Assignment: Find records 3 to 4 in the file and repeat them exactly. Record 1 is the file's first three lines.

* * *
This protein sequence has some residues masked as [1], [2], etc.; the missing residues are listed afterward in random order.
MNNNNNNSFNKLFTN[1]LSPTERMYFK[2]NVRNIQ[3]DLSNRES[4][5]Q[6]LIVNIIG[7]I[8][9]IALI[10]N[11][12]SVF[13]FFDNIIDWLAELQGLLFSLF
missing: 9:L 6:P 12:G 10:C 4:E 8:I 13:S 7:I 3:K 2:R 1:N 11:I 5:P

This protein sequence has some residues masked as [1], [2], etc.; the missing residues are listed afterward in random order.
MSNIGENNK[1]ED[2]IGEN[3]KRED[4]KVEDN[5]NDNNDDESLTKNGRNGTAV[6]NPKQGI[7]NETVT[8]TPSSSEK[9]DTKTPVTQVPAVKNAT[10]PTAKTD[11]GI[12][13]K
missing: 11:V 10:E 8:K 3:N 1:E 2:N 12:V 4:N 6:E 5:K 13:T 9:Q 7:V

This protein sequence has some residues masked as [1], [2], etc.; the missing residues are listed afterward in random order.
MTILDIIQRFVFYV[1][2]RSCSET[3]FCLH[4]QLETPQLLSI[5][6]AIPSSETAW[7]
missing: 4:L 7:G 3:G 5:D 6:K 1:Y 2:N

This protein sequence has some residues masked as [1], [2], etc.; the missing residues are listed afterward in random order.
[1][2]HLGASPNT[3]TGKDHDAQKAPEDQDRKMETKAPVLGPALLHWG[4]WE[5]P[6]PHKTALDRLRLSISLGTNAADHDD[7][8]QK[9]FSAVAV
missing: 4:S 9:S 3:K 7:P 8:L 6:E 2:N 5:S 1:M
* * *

This protein sequence has some residues masked as [1], [2], etc.; the missing residues are listed afterward in random order.
MTILDIIQRFVFYV[1][2]RSCSET[3]FCLH[4]QLETPQLLSI[5][6]AIPSSETAW[7]
missing: 4:L 7:G 3:G 5:D 6:K 1:Y 2:N

This protein sequence has some residues masked as [1], [2], etc.; the missing residues are listed afterward in random order.
[1][2]HLGASPNT[3]TGKDHDAQKAPEDQDRKMETKAPVLGPALLHWG[4]WE[5]P[6]PHKTALDRLRLSISLGTNAADHDD[7][8]QK[9]FSAVAV
missing: 4:S 9:S 3:K 7:P 8:L 6:E 2:N 5:S 1:M